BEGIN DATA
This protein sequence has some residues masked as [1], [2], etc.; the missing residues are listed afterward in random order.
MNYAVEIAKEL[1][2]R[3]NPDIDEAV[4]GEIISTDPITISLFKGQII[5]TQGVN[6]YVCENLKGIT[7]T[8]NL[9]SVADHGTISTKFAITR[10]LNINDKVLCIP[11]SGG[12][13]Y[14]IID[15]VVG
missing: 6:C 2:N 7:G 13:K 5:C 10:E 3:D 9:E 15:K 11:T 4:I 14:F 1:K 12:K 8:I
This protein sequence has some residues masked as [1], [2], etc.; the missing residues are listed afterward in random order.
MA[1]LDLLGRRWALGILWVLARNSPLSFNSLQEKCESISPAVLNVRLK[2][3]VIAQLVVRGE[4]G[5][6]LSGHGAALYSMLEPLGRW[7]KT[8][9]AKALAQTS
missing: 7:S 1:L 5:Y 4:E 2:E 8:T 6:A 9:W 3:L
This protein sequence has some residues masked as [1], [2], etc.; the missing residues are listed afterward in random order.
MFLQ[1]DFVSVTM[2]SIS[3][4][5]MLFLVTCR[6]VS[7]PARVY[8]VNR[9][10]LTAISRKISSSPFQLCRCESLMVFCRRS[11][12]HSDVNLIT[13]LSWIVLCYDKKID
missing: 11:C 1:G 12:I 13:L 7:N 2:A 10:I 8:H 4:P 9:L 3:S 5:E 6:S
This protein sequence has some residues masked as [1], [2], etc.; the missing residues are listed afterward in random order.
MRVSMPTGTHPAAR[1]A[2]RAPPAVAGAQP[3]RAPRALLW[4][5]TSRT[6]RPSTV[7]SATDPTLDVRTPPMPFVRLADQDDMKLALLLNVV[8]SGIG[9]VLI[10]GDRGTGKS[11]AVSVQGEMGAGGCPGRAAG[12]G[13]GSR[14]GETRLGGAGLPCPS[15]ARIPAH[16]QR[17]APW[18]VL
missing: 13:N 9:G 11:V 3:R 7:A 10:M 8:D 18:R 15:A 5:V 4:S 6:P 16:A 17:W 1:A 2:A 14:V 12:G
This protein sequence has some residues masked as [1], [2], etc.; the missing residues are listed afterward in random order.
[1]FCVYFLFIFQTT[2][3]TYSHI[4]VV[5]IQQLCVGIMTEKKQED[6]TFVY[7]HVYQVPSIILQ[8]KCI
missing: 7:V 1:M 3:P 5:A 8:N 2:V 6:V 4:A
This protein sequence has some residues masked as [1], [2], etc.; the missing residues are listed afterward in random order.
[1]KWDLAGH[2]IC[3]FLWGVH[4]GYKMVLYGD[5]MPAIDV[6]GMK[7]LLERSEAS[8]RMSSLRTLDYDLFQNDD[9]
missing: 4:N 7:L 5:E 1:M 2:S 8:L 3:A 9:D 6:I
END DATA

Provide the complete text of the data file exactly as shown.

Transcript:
This protein sequence has some residues masked as [1], [2], etc.; the missing residues are listed afterward in random order.
MNYAVEIAKEL[1][2]R[3]NPDIDEAV[4]GEIISTDPITISLFKGQII[5]TQGVN[6]YVCENLKGIT[7]T[8]NL[9]SVADHGTISTKFAITR[10]LNINDKVLCIP[11]SGG[12][13]Y[14]IID[15]VVG
missing: 6:C 2:N 7:G 13:K 5:C 10:E 3:D 9:E 15:K 11:T 4:I 14:F 1:K 12:K 8:I
This protein sequence has some residues masked as [1], [2], etc.; the missing residues are listed afterward in random order.
MA[1]LDLLGRRWALGILWVLARNSPLSFNSLQEKCESISPAVLNVRLK[2][3]VIAQLVVRGE[4]G[5][6]LSGHGAALYSMLEPLGRW[7]KT[8][9]AKALAQTS
missing: 7:S 1:L 5:Y 4:E 2:E 8:T 6:A 9:W 3:L
This protein sequence has some residues masked as [1], [2], etc.; the missing residues are listed afterward in random order.
MFLQ[1]DFVSVTM[2]SIS[3][4][5]MLFLVTCR[6]VS[7]PARVY[8]VNR[9][10]LTAISRKISSSPFQLCRCESLMVFCRRS[11][12]HSDVNLIT[13]LSWIVLCYDKKID
missing: 11:C 1:G 12:I 13:L 7:N 2:A 10:I 8:H 4:P 9:L 3:S 5:E 6:S
This protein sequence has some residues masked as [1], [2], etc.; the missing residues are listed afterward in random order.
MRVSMPTGTHPAAR[1]A[2]RAPPAVAGAQP[3]RAPRALLW[4][5]TSRT[6]RPSTV[7]SATDPTLDVRTPPMPFVRLADQDDMKLALLLNVV[8]SGIG[9]VLI[10]GDRGTGKS[11]AVSVQGEMGAGGCPGRAAG[12]G[13]GSR[14]GETRLGGAGLPCPS[15]ARIPAH[16]QR[17]APW[18]VL
missing: 13:N 9:G 11:V 3:R 7:A 10:M 8:D 18:R 15:A 5:V 4:S 6:P 16:A 17:W 1:A 2:A 14:V 12:G
This protein sequence has some residues masked as [1], [2], etc.; the missing residues are listed afterward in random order.
[1]FCVYFLFIFQTT[2][3]TYSHI[4]VV[5]IQQLCVGIMTEKKQED[6]TFVY[7]HVYQVPSIILQ[8]KCI
missing: 7:V 1:M 3:P 5:A 8:N 2:V 6:V 4:A
This protein sequence has some residues masked as [1], [2], etc.; the missing residues are listed afterward in random order.
[1]KWDLAGH[2]IC[3]FLWGVH[4]GYKMVLYGD[5]MPAIDV[6]GMK[7]LLERSEAS[8]RMSSLRTLDYDLFQNDD[9]
missing: 4:N 7:L 5:E 1:M 2:S 8:L 3:A 9:D 6:I